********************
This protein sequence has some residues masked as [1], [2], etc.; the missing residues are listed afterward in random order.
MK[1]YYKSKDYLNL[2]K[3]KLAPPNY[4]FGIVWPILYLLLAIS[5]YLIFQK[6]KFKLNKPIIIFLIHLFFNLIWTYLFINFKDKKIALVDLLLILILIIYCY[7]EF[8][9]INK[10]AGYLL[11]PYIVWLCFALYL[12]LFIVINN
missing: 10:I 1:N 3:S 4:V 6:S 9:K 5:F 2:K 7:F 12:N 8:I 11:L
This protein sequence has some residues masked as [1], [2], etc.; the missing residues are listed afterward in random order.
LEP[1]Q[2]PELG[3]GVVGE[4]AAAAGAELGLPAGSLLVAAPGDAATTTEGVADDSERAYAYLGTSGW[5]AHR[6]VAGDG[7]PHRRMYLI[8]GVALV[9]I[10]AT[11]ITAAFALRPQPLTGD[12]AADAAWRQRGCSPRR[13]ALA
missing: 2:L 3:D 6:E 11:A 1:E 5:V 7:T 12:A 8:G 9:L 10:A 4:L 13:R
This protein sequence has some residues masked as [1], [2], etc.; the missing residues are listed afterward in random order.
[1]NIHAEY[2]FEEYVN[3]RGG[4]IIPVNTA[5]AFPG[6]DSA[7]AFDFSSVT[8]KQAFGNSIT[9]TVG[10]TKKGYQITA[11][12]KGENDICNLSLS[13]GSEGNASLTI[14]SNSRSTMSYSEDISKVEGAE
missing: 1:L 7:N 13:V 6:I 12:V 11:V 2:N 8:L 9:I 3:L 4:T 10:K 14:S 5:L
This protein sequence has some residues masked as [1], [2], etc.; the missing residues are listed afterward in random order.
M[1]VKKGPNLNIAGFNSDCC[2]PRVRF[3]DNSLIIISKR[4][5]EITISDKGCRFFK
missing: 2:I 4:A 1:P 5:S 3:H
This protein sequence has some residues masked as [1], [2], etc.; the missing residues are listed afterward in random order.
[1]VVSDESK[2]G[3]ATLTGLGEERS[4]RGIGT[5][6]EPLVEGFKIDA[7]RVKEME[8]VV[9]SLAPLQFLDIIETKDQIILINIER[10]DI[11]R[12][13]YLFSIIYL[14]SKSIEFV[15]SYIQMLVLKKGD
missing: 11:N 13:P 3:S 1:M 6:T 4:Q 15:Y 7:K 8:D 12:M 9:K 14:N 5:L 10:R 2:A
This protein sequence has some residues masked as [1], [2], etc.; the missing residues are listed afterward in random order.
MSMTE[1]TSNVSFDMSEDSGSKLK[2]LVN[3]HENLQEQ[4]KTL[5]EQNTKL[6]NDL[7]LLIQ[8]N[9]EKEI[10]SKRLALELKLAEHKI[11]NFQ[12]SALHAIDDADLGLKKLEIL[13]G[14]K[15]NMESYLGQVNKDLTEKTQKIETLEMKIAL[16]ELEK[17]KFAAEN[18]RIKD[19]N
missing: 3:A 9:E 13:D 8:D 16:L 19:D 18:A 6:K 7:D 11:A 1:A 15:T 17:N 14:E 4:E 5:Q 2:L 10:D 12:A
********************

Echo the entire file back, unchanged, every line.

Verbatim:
This protein sequence has some residues masked as [1], [2], etc.; the missing residues are listed afterward in random order.
MK[1]YYKSKDYLNL[2]K[3]KLAPPNY[4]FGIVWPILYLLLAIS[5]YLIFQK[6]KFKLNKPIIIFLIHLFFNLIWTYLFINFKDKKIALVDLLLILILIIYCY[7]EF[8][9]INK[10]AGYLL[11]PYIVWLCFALYL[12]LFIVINN
missing: 10:I 1:N 3:S 4:V 6:S 9:K 5:F 2:K 7:F 12:N 8:I 11:L
This protein sequence has some residues masked as [1], [2], etc.; the missing residues are listed afterward in random order.
LEP[1]Q[2]PELG[3]GVVGE[4]AAAAGAELGLPAGSLLVAAPGDAATTTEGVADDSERAYAYLGTSGW[5]AHR[6]VAGDG[7]PHRRMYLI[8]GVALV[9]I[10]AT[11]ITAAFALRPQPLTGD[12]AADAAWRQRGCSPRR[13]ALA
missing: 2:L 3:D 6:E 11:A 1:E 5:V 7:T 12:A 8:G 9:L 10:A 4:L 13:R
This protein sequence has some residues masked as [1], [2], etc.; the missing residues are listed afterward in random order.
[1]NIHAEY[2]FEEYVN[3]RGG[4]IIPVNTA[5]AFPG[6]DSA[7]AFDFSSVT[8]KQAFGNSIT[9]TVG[10]TKKGYQITA[11][12]KGENDICNLSLS[13]GSEGNASLTI[14]SNSRSTMSYSEDISKVEGAE
missing: 1:L 7:N 13:V 6:I 12:V 11:V 2:N 8:L 9:I 3:L 4:T 10:K 14:S 5:L
This protein sequence has some residues masked as [1], [2], etc.; the missing residues are listed afterward in random order.
M[1]VKKGPNLNIAGFNSDCC[2]PRVRF[3]DNSLIIISKR[4][5]EITISDKGCRFFK
missing: 2:I 4:A 1:P 5:S 3:H
This protein sequence has some residues masked as [1], [2], etc.; the missing residues are listed afterward in random order.
[1]VVSDESK[2]G[3]ATLTGLGEERS[4]RGIGT[5][6]EPLVEGFKIDA[7]RVKEME[8]VV[9]SLAPLQFLDIIETKDQIILINIER[10]DI[11]R[12][13]YLFSIIYL[14]SKSIEFV[15]SYIQMLVLKKGD
missing: 11:N 13:P 3:S 1:M 6:T 4:Q 15:Y 7:K 8:D 12:M 9:K 14:N 5:L 10:R 2:A
This protein sequence has some residues masked as [1], [2], etc.; the missing residues are listed afterward in random order.
MSMTE[1]TSNVSFDMSEDSGSKLK[2]LVN[3]HENLQEQ[4]KTL[5]EQNTKL[6]NDL[7]LLIQ[8]N[9]EKEI[10]SKRLALELKLAEHKI[11]NFQ[12]SALHAIDDADLGLKKLEIL[13]G[14]K[15]NMESYLGQVNKDLTEKTQKIETLEMKIAL[16]ELEK[17]KFAAEN[18]RIKD[19]N
missing: 3:A 9:E 13:D 8:D 16:L 19:D 18:A 6:K 7:D 11:A 1:A 15:T 17:N 14:E 4:E 5:Q 2:L 10:D 12:A